"Men and women during the Stone Ages witnessed the Moon as a many-phased chalice, not knowing what it was – so what! Their observance was not any less clued-in to the nature of things than modern science's dissections of the orb's astrophysical character.

For as long as we don't know what we are, what consciousness is, how mind comes to root in bodies on worlds, we don't know shit. 

Scientists act as though taking stuff apart is the thing to do – and in a certain sense, it is – to see how the gears work. But taking a thing apart tells you nothing about what it is. If you go in with the prejudice that everything about anything is mechanical and spiritless, then that is what you will find – dead tubules and filaments of molecules and radioactive rocks.

Better to see sylvan spirits and lunar demiurges than molecules, better to raise intelligent energy out of the Moon's reflection in a pool and pour its silver over our bodies as mercurial chi, washing our bones in it, then splash it back into the sky. Better to draw vital elixir, better not to stand alienated in Eden. 

In the end we have to turn it all in for amnesia and Lethe. Might as well be everything we can until.


In my previous life is a city or a kingdom. It lies on the outskirts of memory, tinged with fairy tales and ballads – "among the leaves so green-o". It fades and then vanishes, as this ephemeral zone establishes its polities, as did other lifetimes, in their hours. The many existences of us accumulate like peridermal layers on a hedgehog's back, blubber of which he is not aware, though fibers of his destiny. 

It is the accumulation of lifetimes that makes up a Great Life, a universal Man/Woman in the cosmos. One might detect these existences in us as a sort of isinglass of energy, invisible pellicles karmically imposing personality.

The landscape of forever illumines each life in every world.


The color of the late-afternoon sun on this Maine island is irreplaceable. Fleeting aromas enter the garden; cool salty breezes encroach from offshore. Two nights ago thunder and lightning performed a deluge of rain. Morning smelled like mint. Then there was a full orange moon.

What this adds up to is: if you were going to fashion a world out of atoms and make it round and thick enough to hold and be something to the ghosts who must inhabit it, this is a brilliant start.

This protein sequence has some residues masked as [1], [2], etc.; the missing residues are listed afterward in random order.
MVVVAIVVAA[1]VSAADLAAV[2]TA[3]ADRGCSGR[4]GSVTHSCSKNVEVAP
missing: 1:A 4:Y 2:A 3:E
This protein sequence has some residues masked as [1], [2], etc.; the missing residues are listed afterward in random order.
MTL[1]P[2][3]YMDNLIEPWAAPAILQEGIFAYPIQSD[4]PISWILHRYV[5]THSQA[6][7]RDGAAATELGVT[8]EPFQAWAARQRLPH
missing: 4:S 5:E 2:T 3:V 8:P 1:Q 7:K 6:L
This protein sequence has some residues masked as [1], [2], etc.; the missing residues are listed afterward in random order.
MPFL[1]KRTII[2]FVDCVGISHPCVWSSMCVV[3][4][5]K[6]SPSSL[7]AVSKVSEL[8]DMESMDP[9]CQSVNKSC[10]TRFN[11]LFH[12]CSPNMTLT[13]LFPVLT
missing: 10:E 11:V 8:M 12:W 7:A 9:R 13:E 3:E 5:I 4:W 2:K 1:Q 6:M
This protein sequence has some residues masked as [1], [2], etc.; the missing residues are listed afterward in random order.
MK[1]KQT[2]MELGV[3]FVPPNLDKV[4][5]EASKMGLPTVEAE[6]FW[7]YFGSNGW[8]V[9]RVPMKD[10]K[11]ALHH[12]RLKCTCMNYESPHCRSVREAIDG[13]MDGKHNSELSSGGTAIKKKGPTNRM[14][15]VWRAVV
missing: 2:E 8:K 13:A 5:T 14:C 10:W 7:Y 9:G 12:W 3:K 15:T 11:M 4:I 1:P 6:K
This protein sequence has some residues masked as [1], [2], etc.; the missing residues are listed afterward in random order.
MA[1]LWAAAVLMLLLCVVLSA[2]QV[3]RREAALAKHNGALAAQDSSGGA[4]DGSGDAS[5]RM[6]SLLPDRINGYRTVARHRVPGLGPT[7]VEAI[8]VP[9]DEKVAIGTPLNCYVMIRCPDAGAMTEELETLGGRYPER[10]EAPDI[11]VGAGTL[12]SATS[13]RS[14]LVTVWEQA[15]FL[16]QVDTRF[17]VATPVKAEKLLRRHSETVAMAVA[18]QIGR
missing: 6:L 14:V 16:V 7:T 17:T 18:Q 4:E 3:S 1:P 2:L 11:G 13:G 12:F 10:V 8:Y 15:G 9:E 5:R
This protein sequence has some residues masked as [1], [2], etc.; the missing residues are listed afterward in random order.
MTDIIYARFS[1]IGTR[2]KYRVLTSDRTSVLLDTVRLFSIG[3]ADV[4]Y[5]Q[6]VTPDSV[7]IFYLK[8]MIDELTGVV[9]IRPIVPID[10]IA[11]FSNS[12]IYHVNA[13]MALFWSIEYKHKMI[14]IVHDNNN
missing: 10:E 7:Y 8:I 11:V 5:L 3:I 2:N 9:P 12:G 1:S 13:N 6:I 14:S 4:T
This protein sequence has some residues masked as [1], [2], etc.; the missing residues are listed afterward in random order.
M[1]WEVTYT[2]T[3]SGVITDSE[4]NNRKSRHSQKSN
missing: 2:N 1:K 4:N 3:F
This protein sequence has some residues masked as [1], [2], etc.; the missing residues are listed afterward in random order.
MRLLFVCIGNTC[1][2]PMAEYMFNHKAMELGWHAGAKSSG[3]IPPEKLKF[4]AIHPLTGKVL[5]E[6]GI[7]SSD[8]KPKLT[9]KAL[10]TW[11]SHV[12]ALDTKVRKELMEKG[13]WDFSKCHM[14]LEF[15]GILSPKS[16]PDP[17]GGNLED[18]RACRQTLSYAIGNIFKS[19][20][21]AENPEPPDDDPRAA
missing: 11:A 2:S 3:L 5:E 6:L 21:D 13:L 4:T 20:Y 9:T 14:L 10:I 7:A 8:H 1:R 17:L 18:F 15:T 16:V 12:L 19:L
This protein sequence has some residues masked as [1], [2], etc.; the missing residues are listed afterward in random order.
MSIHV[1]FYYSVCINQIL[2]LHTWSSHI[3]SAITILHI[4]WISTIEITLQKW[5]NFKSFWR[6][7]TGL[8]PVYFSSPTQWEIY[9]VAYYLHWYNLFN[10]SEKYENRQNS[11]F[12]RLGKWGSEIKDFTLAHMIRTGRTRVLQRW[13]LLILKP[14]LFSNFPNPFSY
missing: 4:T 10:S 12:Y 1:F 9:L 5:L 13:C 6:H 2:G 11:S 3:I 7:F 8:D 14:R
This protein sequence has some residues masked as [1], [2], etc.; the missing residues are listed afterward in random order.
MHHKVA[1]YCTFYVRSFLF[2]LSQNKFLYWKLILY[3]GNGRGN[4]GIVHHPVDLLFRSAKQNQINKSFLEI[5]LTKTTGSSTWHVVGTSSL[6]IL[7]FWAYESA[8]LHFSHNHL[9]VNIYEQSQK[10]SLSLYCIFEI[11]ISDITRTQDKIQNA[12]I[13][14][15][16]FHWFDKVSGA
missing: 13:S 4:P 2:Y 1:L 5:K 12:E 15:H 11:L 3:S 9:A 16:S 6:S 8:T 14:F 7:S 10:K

Lindy and I were just twenty when we visited film-maker Stan Brakhage and his wife at their home in Rollinsvile, Colorado. Over goat's milk cheese and wine Stan set before us his singlemost question, asked first by his friend Jim Tenney in a supremely happy moment in their youth, "Why can't it be like this all the time?"

I guessed the answer but was shy enough to wait for him to speak, which, after a moment's silence, he did: "It is like this all the time. We just don't know it."


Synchronicity is a far more powerful force than thermodynamics, but it can't be all synchronicities or this world as it is would snap. Synchronicities infiltrate reality now and again. We can never explain them, never solve them; they are in fact insoluble. We must accept them because the universe is linked across its higher dimensions by meaning alone. 

There are not even six degrees of separation across the galaxies; how can there be more among tribes and miracles on planets?

A tantalizing hint of this cavorts in the sun; grasshoppers whistling, then taking flight.


Not only are we traveling through the universe but the universe is traveling through us. It needs to feel us, what we are feeling, our marvels and infatuations and heartaches... to know what that stuff is, how it came to be and find its instrument, the source of its music; to experience itself in us or through us. But most of all, and forever, the mystery and the wonder... To record and memorialize that, why we are here at all.

From the first droplet of anything against the first bare surface, we were essential to something vast, rough, ahead of and behind us. Our present struggles and planet-wide dangers are no accident; they are an actual contour of creation.

We are charged with a huge responsibility to bring it home. And this is not just some insoluble crisis or a daunting array of dire contingencies. Nor is it a game for phony spiritual saviors and self-appointed gurus to grandstand, for soldiers to march to victory, on any world accompanying any star.

We have chosen this – that cannot be said enough. We are trying to rescue the "real," and we are neither its victims nor its paragons.

Yet, it is okay to be this happy, this afraid, this alone, this once. It is more than okay, it is an obligation. For it will all turn into something else, in fact can only, can only become, in exile in these amazing shapes, what they are.

When I open my eyes underwater, what I see is muffled light, everything suspended in a brown haze. This is Creation for the protozoa and fish and frogs matriculating here, unfettered by philosophy. 

The swim evokes childhood lakes in the Catskills and Plainfield of the 1970s when our kids were young, and big and little bodies dipped in tandem. I feel how stunning it is to be in a wetsuit on such a world, qualms and nostalgias purling even as the waters flutter cold and warm. 

I am alive.

Sometimes, thank god, one can't think; one just is – primordial and absolute."

The Bardo of Waking Life
By Richard Grossinger